Background. The history of nursing is almost exclusively a history of women's accomplishments despite the fact that, as early as the fourth and fifth centuries, men have worked as nurses. This perpetuates the notion of men nurses as anomalies. It also provides insight into the gendered nature of nursing and nurses’ work within patriarchal culture.
Aim. This paper examines the history of men in nursing in Canada, Britain and the United States of America, and offer insights into the ways in which gender relations and the ideological designation of nursing as women's work have excluded, limited and, conversely, advanced the careers of men nurses.
Method. A search of the literature was carried out using CINAHL, PubMed and Sociological Abstracts databases. Search words included: male nurses, history, nursing, Canada, Britain, United Kingdom and USA.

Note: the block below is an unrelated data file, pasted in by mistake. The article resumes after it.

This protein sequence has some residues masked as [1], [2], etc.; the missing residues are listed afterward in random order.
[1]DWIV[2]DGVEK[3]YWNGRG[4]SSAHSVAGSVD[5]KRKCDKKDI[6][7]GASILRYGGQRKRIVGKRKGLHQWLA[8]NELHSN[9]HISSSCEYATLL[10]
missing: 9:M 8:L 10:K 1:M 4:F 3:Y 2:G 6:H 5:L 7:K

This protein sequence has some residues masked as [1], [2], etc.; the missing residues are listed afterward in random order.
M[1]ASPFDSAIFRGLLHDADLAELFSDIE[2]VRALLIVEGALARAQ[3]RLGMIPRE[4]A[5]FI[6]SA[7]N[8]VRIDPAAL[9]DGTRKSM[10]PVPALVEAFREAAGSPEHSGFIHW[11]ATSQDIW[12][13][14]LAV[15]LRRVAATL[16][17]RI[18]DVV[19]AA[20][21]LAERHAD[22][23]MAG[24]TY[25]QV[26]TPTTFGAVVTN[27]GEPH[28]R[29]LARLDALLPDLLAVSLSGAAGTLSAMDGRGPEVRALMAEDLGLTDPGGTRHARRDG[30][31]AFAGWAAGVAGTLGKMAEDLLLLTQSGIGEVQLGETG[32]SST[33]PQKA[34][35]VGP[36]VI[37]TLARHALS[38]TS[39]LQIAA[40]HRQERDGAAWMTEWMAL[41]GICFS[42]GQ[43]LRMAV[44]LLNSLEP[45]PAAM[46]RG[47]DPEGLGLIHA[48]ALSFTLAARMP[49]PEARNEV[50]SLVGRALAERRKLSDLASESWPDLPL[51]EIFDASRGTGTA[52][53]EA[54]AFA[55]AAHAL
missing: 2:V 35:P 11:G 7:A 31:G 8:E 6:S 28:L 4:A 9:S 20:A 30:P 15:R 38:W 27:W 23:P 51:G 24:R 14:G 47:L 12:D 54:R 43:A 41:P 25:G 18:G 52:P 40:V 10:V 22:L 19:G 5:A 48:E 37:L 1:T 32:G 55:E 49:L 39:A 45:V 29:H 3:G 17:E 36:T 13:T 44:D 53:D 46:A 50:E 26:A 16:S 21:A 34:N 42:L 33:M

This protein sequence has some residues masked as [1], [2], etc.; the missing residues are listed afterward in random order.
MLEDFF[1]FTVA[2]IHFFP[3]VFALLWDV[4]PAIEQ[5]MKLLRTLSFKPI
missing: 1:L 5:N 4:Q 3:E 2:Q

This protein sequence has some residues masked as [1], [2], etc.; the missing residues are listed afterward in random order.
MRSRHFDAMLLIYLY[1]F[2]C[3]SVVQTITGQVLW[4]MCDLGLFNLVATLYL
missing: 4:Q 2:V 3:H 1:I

Discussion. Men's participation in nursing reveals that prevailing definitions of masculinity have acted as a powerful barrier to men crossing the gender divide and entering the profession. At extraordinary times such as war and acute nursing shortages, gender boundaries are negotiable. For those men who have crossed over into nursing, a gendered division of labour is evidenced by men nurses’ long-standing association with mental health nursing and, more recently, with their disproportionate attainment of masculine-congruent leadership and specialty positions.
Conclusion. Failure to recognize men's participation in nursing leaves men nurses with little information about their professional background and historical position. It also maintains the invisibility of gender relations that have shaped the experience of men and women nurses alike. Such relations, understood within their broader social context, remain poorly understood and hence uninterrupted, to the detriment of nurses and the profession of nursing.